MSc Socio-Legal StudiesFind a programme
|Faculty||Faculty of Social Sciences and Law|
One year full-time
Two years part-time
|Location of programme||Clifton campus|
|Part-time study available||
Part time study requires daytime weekday attendance.
|Open to international students||Yes|
|Number of places||20|
|Start date||September 2017|
This programme develops your knowledge and understanding of interdisciplinary approaches to the study of law and legal phenomena. It provides a sound research training for students wishing to proceed to a PhD or a career in socio-legal research through the study of different research methodologies across the social sciences and law. You will pursue independent, in-depth study in socio-legal studies, engaging in lively debates in a thriving research culture across social sciences and law.
A range of units is offered, suitable for graduates from any discipline who have an interest in the way law works (or fails to work) in society. Methods of assessment may include essays, presentations and/or written examinations, depending on the optional subject(s) chosen, together with the dissertation.
Fees for 2017/18
Fees quoted are per annum and subject to annual increase.
University of Bristol students and graduates can benefit from a ten per cent reduction in tuition fees for postgraduate study. Check your eligibility for an alumni scholarship.
Funding for 2017/18
The Faculty of Social Sciences and Law has an allocation of 1+3 and +3 ESRC scholarships.
Further information on funding for prospective UK, EU and international postgraduate students.
Three units in the School of Sociology, Politics and International Studies:
- Philosophy and Research Design in the Social Sciences
- Introduction to Qualitative Research Methods in the Social Sciences
- Introduction to Quantitative Research Methods in the Social Sciences
Two units in the Law School:
- Advanced Legal and Socio-legal Research Methods
- Social and Legal Theory
You will take optional subjects up to a value of 30 credit points, chosen from across most of the Faculty of Social Sciences and Law and beyond. Units designed especially for the MSc offered by the School of Sociology, Politics and International Studies are usually worth 20 credit points each. Units in the Law School are taken along alongside LLM students, and are each worth 30 credit points.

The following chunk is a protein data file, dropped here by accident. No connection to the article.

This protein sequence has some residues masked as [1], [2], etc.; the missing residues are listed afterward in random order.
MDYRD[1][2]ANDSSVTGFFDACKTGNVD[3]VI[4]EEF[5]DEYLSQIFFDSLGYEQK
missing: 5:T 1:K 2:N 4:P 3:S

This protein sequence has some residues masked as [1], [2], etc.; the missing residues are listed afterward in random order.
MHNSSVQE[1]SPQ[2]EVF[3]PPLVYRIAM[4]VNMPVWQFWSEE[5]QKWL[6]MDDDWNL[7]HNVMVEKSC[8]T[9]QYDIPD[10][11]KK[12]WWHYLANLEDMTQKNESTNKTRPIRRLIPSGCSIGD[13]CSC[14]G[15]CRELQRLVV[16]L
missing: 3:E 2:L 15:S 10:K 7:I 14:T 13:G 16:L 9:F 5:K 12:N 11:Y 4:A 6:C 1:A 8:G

The dissertation accounts for 60 credit points. It should build on the optional units and develop the approaches taken in the core units. You will be expected to demonstrate an ability to:
- frame a research question and use an appropriate methodology in response to that question;
- organise discussion and select material pertinent to the topic;
- show appropriate higher-level knowledge and understanding of the background context.
An upper second class honours degree (or international equivalent), in law, social sciences, or another relevant discipline. A background in Law is not essential as training will be given during the programme. Recognised Prior Learning is currently not accepted. Previous or professional experience is not required.
See international equivalent qualifications on the International Office website.
|Application method||Online application form|
|English language requirements||
Further information about English language requirements
|Admissions statement||Read the programme admissions statement for important information on entry requirements, the application process and supporting documents required.|
The MSc in Socio-Legal Studies offers useful preparation for a number of careers. The first of these is that of academic work, often after the completion of a doctoral degree. The emphasis on practical research training, on the ability to plan, research and write a sophisticated dissertation, and on the ability to think in broad theoretical terms about law in society, provides an ideal introduction to academic research.
The skills of research and writing, which are central to the programme, are ideal preparation for working for an NGO or other organisation working for legal or social change. A third possibility is working within government, again through the development of rigorous research training skills and the ability to engage in broader social understanding.
Finally, some students choose to enter the legal profession, carrying with them a broader understanding of the way law operates within society.
1 September 2017
Find out more about becoming a student at Bristol, and the support we offer to international students.
REF 2014 results
- 41% of research is world-leading (4 star)
- 44% of research is internationally excellent (3 star)
- 14% of research is recognised internationally (2 star)
- 1% of research is recognised nationally (1 star)
Results are from the most recent UK-wide assessment of research quality, conducted by HEFCE. More about REF 2014 results.
Get in touch
Mrs Stephanie Dimberline Senior Postgraduate Admissions Administrator Phone: +44 (0) 117 954 5357 or +44 (0)117 954 5225 Email: email@example.com
University of Bristol Law School
Wills Memorial Building
Bristol BS8 1RJ http://www.bristol.ac.uk/law